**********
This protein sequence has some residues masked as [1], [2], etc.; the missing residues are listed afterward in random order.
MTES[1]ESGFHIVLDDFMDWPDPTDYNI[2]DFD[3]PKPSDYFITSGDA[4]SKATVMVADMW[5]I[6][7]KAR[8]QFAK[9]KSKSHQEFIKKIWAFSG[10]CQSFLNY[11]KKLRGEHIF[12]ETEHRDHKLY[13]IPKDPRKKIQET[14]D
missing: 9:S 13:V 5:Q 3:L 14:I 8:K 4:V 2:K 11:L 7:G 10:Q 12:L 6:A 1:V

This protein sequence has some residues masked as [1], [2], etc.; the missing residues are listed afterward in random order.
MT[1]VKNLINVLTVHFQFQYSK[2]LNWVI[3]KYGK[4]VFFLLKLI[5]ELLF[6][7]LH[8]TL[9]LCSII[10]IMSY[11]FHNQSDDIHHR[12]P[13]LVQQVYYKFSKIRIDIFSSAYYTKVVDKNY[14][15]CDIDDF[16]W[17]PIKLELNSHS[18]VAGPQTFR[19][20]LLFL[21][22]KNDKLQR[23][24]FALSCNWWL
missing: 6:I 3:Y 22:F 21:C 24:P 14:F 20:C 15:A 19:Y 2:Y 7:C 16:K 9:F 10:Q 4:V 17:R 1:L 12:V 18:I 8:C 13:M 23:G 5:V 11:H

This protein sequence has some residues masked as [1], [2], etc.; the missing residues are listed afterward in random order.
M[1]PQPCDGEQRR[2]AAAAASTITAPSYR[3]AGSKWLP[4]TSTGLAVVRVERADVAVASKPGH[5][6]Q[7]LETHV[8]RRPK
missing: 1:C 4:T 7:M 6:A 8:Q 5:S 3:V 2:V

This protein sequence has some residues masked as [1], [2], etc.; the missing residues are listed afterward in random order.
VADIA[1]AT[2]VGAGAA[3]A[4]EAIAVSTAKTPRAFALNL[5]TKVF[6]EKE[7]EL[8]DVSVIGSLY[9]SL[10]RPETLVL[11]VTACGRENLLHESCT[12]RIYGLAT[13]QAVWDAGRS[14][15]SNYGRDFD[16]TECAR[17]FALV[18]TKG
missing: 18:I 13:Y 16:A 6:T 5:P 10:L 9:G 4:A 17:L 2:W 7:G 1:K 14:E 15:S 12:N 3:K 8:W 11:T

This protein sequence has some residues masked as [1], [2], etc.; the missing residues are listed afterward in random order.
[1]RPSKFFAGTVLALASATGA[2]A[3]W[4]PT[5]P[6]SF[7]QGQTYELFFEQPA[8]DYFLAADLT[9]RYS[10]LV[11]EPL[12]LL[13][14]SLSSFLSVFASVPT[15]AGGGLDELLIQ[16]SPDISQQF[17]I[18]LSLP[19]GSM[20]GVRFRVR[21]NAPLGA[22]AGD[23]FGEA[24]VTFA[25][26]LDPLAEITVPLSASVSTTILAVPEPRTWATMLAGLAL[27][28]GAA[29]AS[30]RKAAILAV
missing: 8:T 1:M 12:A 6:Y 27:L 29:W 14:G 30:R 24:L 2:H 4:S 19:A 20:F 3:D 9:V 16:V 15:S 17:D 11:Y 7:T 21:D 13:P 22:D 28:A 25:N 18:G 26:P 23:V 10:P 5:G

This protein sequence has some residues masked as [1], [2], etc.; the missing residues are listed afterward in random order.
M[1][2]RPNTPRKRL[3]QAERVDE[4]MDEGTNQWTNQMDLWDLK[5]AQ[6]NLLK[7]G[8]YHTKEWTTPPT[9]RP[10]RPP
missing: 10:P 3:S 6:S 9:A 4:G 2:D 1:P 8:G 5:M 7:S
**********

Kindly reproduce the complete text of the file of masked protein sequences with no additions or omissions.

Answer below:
This protein sequence has some residues masked as [1], [2], etc.; the missing residues are listed afterward in random order.
MTES[1]ESGFHIVLDDFMDWPDPTDYNI[2]DFD[3]PKPSDYFITSGDA[4]SKATVMVADMW[5]I[6][7]KAR[8]QFAK[9]KSKSHQEFIKKIWAFSG[10]CQSFLNY[11]KKLRGEHIF[12]ETEHRDHKLY[13]IPKDPRKKIQET[14]D
missing: 9:S 13:V 5:Q 3:L 14:I 8:K 4:V 2:K 11:L 7:G 10:Q 12:L 6:A 1:V

This protein sequence has some residues masked as [1], [2], etc.; the missing residues are listed afterward in random order.
MT[1]VKNLINVLTVHFQFQYSK[2]LNWVI[3]KYGK[4]VFFLLKLI[5]ELLF[6][7]LH[8]TL[9]LCSII[10]IMSY[11]FHNQSDDIHHR[12]P[13]LVQQVYYKFSKIRIDIFSSAYYTKVVDKNY[14][15]CDIDDF[16]W[17]PIKLELNSHS[18]VAGPQTFR[19][20]LLFL[21][22]KNDKLQR[23][24]FALSCNWWL
missing: 6:I 3:Y 22:F 21:C 24:P 14:F 20:C 15:A 19:Y 2:Y 7:C 16:K 9:F 10:Q 4:V 17:R 1:L 12:V 18:I 8:C 13:M 23:G 5:V 11:H

This protein sequence has some residues masked as [1], [2], etc.; the missing residues are listed afterward in random order.
M[1]PQPCDGEQRR[2]AAAAASTITAPSYR[3]AGSKWLP[4]TSTGLAVVRVERADVAVASKPGH[5][6]Q[7]LETHV[8]RRPK
missing: 1:C 4:T 7:M 6:A 8:Q 5:S 3:V 2:V

This protein sequence has some residues masked as [1], [2], etc.; the missing residues are listed afterward in random order.
VADIA[1]AT[2]VGAGAA[3]A[4]EAIAVSTAKTPRAFALNL[5]TKVF[6]EKE[7]EL[8]DVSVIGSLY[9]SL[10]RPETLVL[11]VTACGRENLLHESCT[12]RIYGLAT[13]QAVWDAGRS[14][15]SNYGRDFD[16]TECAR[17]FALV[18]TKG
missing: 18:I 13:Y 16:A 6:T 5:P 10:L 9:G 4:A 17:L 2:W 7:G 1:K 14:E 15:S 12:N 3:K 8:W 11:T

This protein sequence has some residues masked as [1], [2], etc.; the missing residues are listed afterward in random order.
[1]RPSKFFAGTVLALASATGA[2]A[3]W[4]PT[5]P[6]SF[7]QGQTYELFFEQPA[8]DYFLAADLT[9]RYS[10]LV[11]EPL[12]LL[13][14]SLSSFLSVFASVPT[15]AGGGLDELLIQ[16]SPDISQQF[17]I[18]LSLP[19]GSM[20]GVRFRVR[21]NAPLGA[22]AGD[23]FGEA[24]VTFA[25][26]LDPLAEITVPLSASVSTTILAVPEPRTWATMLAGLAL[27][28]GAA[29]AS[30]RKAAILAV
missing: 8:T 1:M 12:A 6:Y 27:L 29:W 14:G 30:R 24:L 2:H 4:S 19:A 20:F 3:D 9:V 16:V 15:S 17:D 11:Y 7:T 21:D 13:P 22:D 28:A 25:N 18:G 26:P 23:V 10:P 5:G

This protein sequence has some residues masked as [1], [2], etc.; the missing residues are listed afterward in random order.
M[1][2]RPNTPRKRL[3]QAERVDE[4]MDEGTNQWTNQMDLWDLK[5]AQ[6]NLLK[7]G[8]YHTKEWTTPPT[9]RP[10]RPP
missing: 10:P 3:S 6:S 9:A 4:G 2:D 1:P 8:G 5:M 7:S